Graystanes, Robert de (DNB00)
GRAYSTANES, ROBERT de (d. 1336?), a fourteenth-century chronicler of the church of Durham, describes himself as 'Doctor Theologicus.' He had been sub-prior of St. Mary's for twenty-six years or more when Louis de Beaumont, bishop of Durham [q. v.], died, 24 Sept. 1333 (Hist. Dun. pp. 119-20; Wharton, i. Pref. p. xlix). On 15 Oct. he was elected to the vacant see, after the king's permission had been obtained. William Melton, the archbishop of York, promised to confirm the election; but in the meanwhile (31 Oct.) Robert, who had visited Edward III at 'Lutogersale' (Ludgershall in Wiltshire or Buckinghamshire?), had been told that the pope had given the see 'by provision' to Richard de Bury, 'the king's clerk' [q. v.] The archbishop, however, after consulting his canons and lawyers, consecrated Robert (Sunday, 14 Nov.), with the assistance of the bishops of Carlisle and Armagh. The new bishop was installed at Durham on 18 Nov., and then, returning to the king to claim the temporalities of his see, was refused an audience and referred to the next parliament for an answer. Meanwhile (14 Oct.) the temporalities had been granted to Richard de Bury, who, having the archbishop now on his side, received the oath of the Durham clergy (10 Jan. 1334). Robert, knowing that his convent was too poor to oppose the king and the pope (Hist. Dun. pp. 120-3), refused to continue the struggle. He seems to have resumed his old office, and to have died about 1336 (Wharton, Pref. p. xlix; Tanner, p. 340; Hist. Dun. p. 121). Surtees says that he 'survived his resignation scarcely a year' (Hist. of Durh. p. 46), and died of disappointment (ib.; cf. Wharton, p. xlix). Richard de Bury, upon hearing of his death, apologised for the grief he showed by declaring that Graystanes was better fitted to be pope than he was to hold the least office in the church (Chambre, p. 129). Graystanes was buried in the chapter-house. Hutchinson has preserved his epitaph :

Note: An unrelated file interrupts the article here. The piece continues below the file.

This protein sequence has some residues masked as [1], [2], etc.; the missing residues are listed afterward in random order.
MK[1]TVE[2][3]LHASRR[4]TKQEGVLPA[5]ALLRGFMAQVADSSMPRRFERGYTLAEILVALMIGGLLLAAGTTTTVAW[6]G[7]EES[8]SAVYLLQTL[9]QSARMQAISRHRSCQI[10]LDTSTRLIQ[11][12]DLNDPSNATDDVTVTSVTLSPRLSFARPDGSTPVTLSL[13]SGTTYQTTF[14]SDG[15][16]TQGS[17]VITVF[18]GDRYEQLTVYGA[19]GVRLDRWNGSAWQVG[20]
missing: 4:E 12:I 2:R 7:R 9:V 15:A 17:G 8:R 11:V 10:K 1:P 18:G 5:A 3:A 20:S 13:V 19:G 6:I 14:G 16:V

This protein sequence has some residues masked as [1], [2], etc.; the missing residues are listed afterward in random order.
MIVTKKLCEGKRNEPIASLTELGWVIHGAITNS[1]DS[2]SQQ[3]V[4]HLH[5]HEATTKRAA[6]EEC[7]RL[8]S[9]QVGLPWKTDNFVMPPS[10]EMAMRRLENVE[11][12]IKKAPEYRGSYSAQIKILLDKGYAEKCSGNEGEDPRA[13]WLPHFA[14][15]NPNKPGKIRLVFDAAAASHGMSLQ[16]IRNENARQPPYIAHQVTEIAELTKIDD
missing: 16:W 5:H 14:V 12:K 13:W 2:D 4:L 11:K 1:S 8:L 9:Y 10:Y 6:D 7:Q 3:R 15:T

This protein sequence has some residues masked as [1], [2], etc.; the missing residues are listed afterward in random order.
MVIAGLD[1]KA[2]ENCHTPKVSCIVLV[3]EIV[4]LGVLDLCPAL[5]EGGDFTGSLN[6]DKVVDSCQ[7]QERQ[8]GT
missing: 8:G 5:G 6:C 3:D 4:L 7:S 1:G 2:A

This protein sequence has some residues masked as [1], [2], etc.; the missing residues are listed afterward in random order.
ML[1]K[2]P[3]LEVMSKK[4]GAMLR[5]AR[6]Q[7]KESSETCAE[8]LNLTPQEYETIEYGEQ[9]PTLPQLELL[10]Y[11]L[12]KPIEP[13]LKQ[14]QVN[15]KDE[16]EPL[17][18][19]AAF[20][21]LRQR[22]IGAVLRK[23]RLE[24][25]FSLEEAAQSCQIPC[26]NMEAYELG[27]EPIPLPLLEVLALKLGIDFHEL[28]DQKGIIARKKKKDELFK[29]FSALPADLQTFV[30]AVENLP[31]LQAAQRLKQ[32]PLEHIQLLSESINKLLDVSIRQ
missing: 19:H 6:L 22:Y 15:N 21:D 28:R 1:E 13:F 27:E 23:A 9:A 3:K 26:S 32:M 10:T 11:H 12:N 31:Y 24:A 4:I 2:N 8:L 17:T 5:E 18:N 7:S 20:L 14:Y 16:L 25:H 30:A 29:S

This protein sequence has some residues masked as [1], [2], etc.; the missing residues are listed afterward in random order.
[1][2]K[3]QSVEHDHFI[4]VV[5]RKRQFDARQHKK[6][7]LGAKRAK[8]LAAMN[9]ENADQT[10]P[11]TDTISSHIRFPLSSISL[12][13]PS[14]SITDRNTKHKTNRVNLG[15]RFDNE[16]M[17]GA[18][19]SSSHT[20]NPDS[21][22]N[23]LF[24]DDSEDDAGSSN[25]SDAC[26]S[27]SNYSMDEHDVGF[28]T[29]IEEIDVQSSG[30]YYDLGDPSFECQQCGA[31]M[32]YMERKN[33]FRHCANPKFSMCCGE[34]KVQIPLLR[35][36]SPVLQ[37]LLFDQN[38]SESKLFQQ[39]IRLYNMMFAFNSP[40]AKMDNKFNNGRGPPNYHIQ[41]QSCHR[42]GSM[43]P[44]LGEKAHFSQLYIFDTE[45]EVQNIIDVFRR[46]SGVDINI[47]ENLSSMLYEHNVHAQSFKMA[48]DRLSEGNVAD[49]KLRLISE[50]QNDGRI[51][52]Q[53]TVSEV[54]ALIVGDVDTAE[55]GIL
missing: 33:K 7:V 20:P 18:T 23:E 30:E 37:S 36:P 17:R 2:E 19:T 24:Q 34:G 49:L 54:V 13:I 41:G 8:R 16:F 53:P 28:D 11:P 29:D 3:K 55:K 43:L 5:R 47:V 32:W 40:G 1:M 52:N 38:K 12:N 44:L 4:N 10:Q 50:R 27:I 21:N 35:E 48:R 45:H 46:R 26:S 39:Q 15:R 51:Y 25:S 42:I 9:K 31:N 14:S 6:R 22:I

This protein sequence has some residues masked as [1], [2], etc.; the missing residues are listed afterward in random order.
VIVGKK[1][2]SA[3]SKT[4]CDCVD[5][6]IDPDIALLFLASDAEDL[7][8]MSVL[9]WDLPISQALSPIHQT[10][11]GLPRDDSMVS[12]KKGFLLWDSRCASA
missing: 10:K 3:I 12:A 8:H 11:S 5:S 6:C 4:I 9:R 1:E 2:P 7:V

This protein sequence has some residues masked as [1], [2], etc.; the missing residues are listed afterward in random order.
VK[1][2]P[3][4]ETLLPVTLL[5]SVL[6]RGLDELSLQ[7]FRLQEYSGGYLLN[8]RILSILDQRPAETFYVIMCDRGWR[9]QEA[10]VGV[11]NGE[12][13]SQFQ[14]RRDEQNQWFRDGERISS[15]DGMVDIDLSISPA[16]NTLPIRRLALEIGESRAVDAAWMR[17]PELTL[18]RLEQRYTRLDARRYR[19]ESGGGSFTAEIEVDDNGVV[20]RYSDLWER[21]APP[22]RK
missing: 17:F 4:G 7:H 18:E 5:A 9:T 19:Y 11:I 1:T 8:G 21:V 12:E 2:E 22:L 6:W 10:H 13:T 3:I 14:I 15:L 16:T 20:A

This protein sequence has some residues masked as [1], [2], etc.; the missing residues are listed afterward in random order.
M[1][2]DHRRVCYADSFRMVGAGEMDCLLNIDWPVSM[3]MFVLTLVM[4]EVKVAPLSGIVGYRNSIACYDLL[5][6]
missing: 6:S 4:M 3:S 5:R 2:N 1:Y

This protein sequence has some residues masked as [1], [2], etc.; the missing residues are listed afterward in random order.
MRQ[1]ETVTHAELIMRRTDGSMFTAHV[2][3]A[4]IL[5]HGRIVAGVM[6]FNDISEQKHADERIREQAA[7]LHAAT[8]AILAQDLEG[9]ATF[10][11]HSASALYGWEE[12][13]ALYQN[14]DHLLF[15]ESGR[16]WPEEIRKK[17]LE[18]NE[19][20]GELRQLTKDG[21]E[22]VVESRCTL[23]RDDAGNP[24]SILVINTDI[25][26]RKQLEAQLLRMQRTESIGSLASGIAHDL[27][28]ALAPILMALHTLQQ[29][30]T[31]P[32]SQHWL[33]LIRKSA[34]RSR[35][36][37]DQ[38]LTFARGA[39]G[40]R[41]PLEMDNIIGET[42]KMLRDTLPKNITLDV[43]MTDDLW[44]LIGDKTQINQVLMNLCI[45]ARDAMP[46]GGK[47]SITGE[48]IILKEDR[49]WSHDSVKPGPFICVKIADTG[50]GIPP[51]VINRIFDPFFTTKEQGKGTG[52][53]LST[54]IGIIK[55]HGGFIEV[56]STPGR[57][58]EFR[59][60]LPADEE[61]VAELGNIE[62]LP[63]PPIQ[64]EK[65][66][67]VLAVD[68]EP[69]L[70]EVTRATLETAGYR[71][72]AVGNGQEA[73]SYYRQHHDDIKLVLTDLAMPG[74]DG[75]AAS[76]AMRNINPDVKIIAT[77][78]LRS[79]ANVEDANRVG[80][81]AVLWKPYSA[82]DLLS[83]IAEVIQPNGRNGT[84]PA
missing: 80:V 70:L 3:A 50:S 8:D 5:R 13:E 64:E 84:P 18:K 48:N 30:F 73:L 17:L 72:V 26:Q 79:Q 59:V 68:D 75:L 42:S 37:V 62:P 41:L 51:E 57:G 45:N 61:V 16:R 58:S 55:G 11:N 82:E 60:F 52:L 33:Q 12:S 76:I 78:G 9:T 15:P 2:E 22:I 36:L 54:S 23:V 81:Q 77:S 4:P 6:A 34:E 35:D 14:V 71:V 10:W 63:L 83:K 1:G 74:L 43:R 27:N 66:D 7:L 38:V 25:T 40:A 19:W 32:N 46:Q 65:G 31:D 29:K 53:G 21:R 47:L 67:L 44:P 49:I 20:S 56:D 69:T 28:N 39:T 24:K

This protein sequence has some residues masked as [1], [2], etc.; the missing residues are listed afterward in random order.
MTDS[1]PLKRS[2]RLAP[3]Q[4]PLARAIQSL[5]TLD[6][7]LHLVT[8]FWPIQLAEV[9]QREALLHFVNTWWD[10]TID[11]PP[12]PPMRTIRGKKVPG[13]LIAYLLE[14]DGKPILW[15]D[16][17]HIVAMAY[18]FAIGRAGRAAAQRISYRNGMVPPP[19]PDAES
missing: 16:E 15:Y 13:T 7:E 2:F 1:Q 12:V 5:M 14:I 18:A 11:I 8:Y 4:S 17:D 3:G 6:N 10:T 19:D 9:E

De Graystanes natus jacet hic Robertus humatus,
Legibus armatus, rogo sit Sanctis sociatus.
His birthplace was perhaps Greystanes three miles south-west of Sheffield.
Graystanes continued the history of the church of Durham, which had been begun by Simeon of Durham, an anonymous continuator, and Geoffrey de Coldingham [q. v.] He takes up Coldingham's narrative with the election of King John's brother Morgan (1213), and carries it down to his own resignation. According to Wharton, however, he has copied his history as far as 1285 (1283?) a.d. from the manuscript now called Cotton Julius, D. 4 (Wharton, p. xlix; cf. Planta, p. 15). His work is of considerable value, especially as it nears the writer's own time. The 'Historiæ Dunelmensis Scriptores Tres' —including Galford, Graystanes, and William de Chambre— was first printed with excisions by Wharton in 1691. The best edition is that of Raine for the Surtees Society (1839). The chief manuscripts are (1) that in the York Cathedral Library (xvi. 1-12), which belongs to the fourteenth century; (2) the Bodleian MS. (Laud 700, which Hardy assigns to the same century), and the Cotton. MS. (Titus A. ii.) Leland had seen another manuscript in the Carmelite Library at Oxford (Collectanea, iii. 57). Wharton followed the Cotton and Laud MSS.
[Robert de Graystanes and William de Chambre, ed. Raine, with preface; Wharton's Anglia Sacra, i. 732-67, and Pref. pp. xlix-l; Surtees's Hist. of Durham, i.xliv-v; Hutchinson's Durham, i. 287; Le Neve's Fasti, ed. Hardy, iii. 289-90; Hardy's Manuscript Materials for English History, iii. 33; Planta's Cat. of Cotton. MSS. p. 511; Leland's Collectanea, iv. 59; Tanner.]